Within a year, Chuck was sent to the German front. He came down with pneumonia and stayed with a German family while recovering. His family never heard from hlm during this illness and worried. Blonnie went to Washington to demand his where-abouts. When Chuck was completely recovered from his illness he was sent home a First Lieutenant. He was then stationed in New York and popped the question to Lucile by long distance. Naturally Lucile accepted. She quit her job and began to prepare for a quick wedding. Chuck was given five days leave and went to meet her in Chicago. On March 21, 1918 they were wed. After the ceremony, the young couple took the "Quivers" Railroad car back to New York; our little Lucy riding on the top birth and Chuck on the bottom. Some honeymoon! The bride and groom stayed with his sister, Blonnie, until their own apartment could be found. Chuck returned to work for Otis Elevator Company in Yonkers. He had worked for Otis before the war and had also been a shoe salesman for awhile. Eventually the newly weds bought supplies from Hammaoher Schlemmer and spent a two week delayed honeymoon at Indian Lake, enjoying nature in the raw with a canoe and tent. A year later their first born, a bouncing boy, Charles Douglas Jr. come along. The couple then moved to a more spacious house in New Rochelle on Bettner Place, only a few doors from the famous Clare Briggs, a cartoonist and friend. Marilyn was born two years later. Chuck, following his father's bent, got the bug to invent things. They moved to Beacon, New York. Chuck had found a house that was IOO years old, a mansard type with brick siding and I6 rooms, seven fire places and located on a 23 acre lot. It had been modernized with four and 1/2 baths and an extra furnace was added. Lucile recalls the long windows (glass to the floor) in the main rooms. She went to Wanamakers in New York and bought I25 yards of material which she sewed into draw curtains. Later she stenciled the curtains for the breakfast room.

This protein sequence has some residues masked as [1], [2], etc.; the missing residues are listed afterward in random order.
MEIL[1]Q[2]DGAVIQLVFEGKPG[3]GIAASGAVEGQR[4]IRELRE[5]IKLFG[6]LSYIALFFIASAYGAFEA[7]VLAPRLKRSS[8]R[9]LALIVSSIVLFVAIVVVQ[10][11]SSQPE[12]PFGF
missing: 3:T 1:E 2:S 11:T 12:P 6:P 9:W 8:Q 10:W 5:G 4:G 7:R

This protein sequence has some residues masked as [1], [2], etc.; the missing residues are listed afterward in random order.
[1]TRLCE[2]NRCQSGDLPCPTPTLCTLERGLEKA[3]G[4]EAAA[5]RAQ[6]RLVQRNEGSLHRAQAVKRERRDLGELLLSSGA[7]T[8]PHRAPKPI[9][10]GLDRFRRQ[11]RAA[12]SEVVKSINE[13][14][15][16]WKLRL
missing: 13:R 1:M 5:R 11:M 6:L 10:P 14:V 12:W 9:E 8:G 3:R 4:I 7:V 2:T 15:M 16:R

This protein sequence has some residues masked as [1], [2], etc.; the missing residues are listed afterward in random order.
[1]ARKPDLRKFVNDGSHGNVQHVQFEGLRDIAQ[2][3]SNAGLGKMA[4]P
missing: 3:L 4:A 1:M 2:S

One day Doug and his friend Jack Stearns (neighbors and close friends) were playing Indians in the large basement (the basement was used for storage and holding place for the huge barrels of furnace oil). The boys found enough excelsior in the barrels to make a bonfire. Lucile recalls smelling the smoke and rushing down the basement stairs just in time to see the fire creeping toward the trail of oil from the furnace. She screamed at the boys and they quickly formed a bucket brigade and put out the fire. Chuck's parents lived with them off and on, so Chuck moved his home office into the small town. It was an old carriage house, where carriages had been made for our presidents. The name of his business became "Toy Krofters" and was successful for seven years. Chuck's inventions ranged from wheeled push toys to Bookie-Blox, a clever folding wooden hinged book with colored pictures on four sides which could be used as building blocks. Blonnie designed the pictures. She drew an original Alphabet series with cute stick figures.and also, after careful research of old English costumes, drew two sets of a Mother Goose series. Her illustrated book, "The Real Mother Goose", published by Rand McNally, has been reprinted for over 60 years. These original pictures are used on calendars, gift cards and toys. Unfortunately she never collected royalties which all went to Rand Co.. Chuck and Lucile employed a wonderful Czechoslovakian housekeeper, Anna, who they had brought from New Rochelle. She had a little girl, Clara, who was Marilyn's age. Chuck later sent Clara to school in Tarrytown. Anna was a great cook. Her favorite specialties were yummy noodles, Sour Braten, potato pan cakes, and tongue with sharp raisin sauce. A man with five children wanted to marry Anna but Chuck and Lucile advised against it. Anna made one trip back to her town in Europe. She took a Victrola and played it for the wondering village. Upon returning to the USA she brought back bottles of wine as gifts. Not wanting to pay duty, she hid some in a false bottomed trunk and hung two bottles under her full skirt. No wonder Chuck asked, "Are you lame Anna?" when he met the ship.